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A promising anode material for lithium-ion batteries will be available soon


The suggested stable anode material, which is manufactured from bio-based polymers, might allow electric cars to charge their batteries more faster.

Scientists have created a novel anode material that enables for rapid charging to overcome the long charging periods of traditional lithium-ion batteries. This innovative material was created using a simple, ecologically friendly, and efficient method that included the calcination of a bio-based polymer. It also preserved the majority of its original capacity after thousands of cycles. The outcomes of this research will pave the way for electric car batteries that are both fast-charging and long-lasting.

As a result of the growing worry about climate change, an increasing number of academics are focused on developing electric vehicles (EVs) to make them a more appealing alternative to traditional gas automobiles. The upgrading of EV batteries is a critical problem in attracting more drivers. Aside from safety, autonomy, and durability, most consumers desire charging to be rapid. It now takes 40 minutes for state-of-the-art EVs to’recharge,’ but gas vehicles can be’recharged’ in less than five minutes. To be a feasible choice, the charging time must be less than 15 minutes.

Lithium-ion batteries (LIBs), which are ubiquitous in portable electronic devices, have been acknowledged as a viable choice in the area of electric vehicles, and new tactics are constantly being developed to increase their performance. Increasing the diffusion rate of lithium ions, which may be done by increasing the interlayer spacing in the carbon-based materials used in the battery’s anode, is one technique to reduce the charging time of LIBs. While injecting nitrogen impurities (officially referred to as ‘nitrogen doping’) has been successful in the past, there is no easy way to regulate interlayer distance or concentrate the doping ingredient.

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In light of this, a group of scientists from Japan’s Advanced Institute of Science and Technology (JAIST) has devised an anode production method that might lead to extraordinarily quick LIB charging. Prof. Tatsuo Kaneko, Senior Lecturer Rajashekar Badam, JAIST Technical Specialist Koichi Higashimine, JAIST Research Fellow Yueying Peng, and JAIST student Kottisa Sumala Patnaik make up the team led by Prof. Noriyoshi Matsumi, and their findings were published online on November 24, 2021 in Chemical Communications.

Their method is a low-cost, ecologically friendly, and highly efficient technique to make a carbon-based anode with a high nitrogen concentration. The anode’s precursor material is poly (benzimidazole), a bio-based polymer that may be made from biologically derived raw materials. The team was able to manufacture a carbon anode with a record-setting nitrogen concentration of 17 percent in weight by calcinating this thermally stable material at 800 °C. They used a range of methods to verify the material’s successful synthesis and investigate its composition and structural features, including scanning electron tunneling microscopy, Raman spectroscopy, and X-ray photoelectron spectroscopy.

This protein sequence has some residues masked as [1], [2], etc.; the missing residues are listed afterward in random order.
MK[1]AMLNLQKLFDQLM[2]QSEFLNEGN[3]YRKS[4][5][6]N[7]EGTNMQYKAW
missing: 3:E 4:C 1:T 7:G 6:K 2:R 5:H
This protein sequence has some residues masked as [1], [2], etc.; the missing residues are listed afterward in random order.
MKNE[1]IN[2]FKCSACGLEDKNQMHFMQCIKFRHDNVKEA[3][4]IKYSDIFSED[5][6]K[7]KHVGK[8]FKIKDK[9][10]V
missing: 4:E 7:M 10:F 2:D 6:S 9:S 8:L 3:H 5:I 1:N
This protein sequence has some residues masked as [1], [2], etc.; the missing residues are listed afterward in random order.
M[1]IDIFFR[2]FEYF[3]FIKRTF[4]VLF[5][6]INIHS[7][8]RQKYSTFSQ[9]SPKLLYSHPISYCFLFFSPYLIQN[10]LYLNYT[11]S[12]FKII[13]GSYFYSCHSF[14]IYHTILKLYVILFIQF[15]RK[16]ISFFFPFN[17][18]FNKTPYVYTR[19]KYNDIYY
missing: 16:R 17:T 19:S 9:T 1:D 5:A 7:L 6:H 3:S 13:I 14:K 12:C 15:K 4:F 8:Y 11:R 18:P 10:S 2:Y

The researchers produced half-cells and full-cells, as well as charge-discharge tests, to evaluate their anode’s performance and compare it to that of more typical graphite. The findings were quite encouraging, since the suggested anode material was shown to be appropriate for rapid charging due to its improved lithium-ion kinetics. Furthermore, after 3,000 charge-discharge cycles at high rates, the batteries with the suggested anode material kept roughly 90% of their original capacity, which is much larger than the capacity preserved by graphite-based cells.

Professor Matsumi expresses his delight at the findings, saying, “Because of the extraordinarily quick charging rate of the anode material we developed, it may be appropriate for use in electric vehicles. Much faster charging times would ideally encourage people to select electric cars over gasoline-powered vehicles, resulting in cleaner surroundings in all major cities across the globe.”

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Another major benefit of the suggested anode material is that it is made from a bio-based polymer. As a low-carbon technology, the material has a natural synergistic effect, lowering CO2 emissions even further. “The adoption of our technique will enhance the research of structure-property correlations in anode materials with fast charge-discharge capabilities,” Professor Matsumi adds.

Modifications to the polymer precursor’s structure might lead to even greater performance, which could be useful for batteries in EVs as well as portable gadgets. Finally, the development of long-lasting batteries would reduce worldwide demand for rare metals, which are nonrenewable resources.

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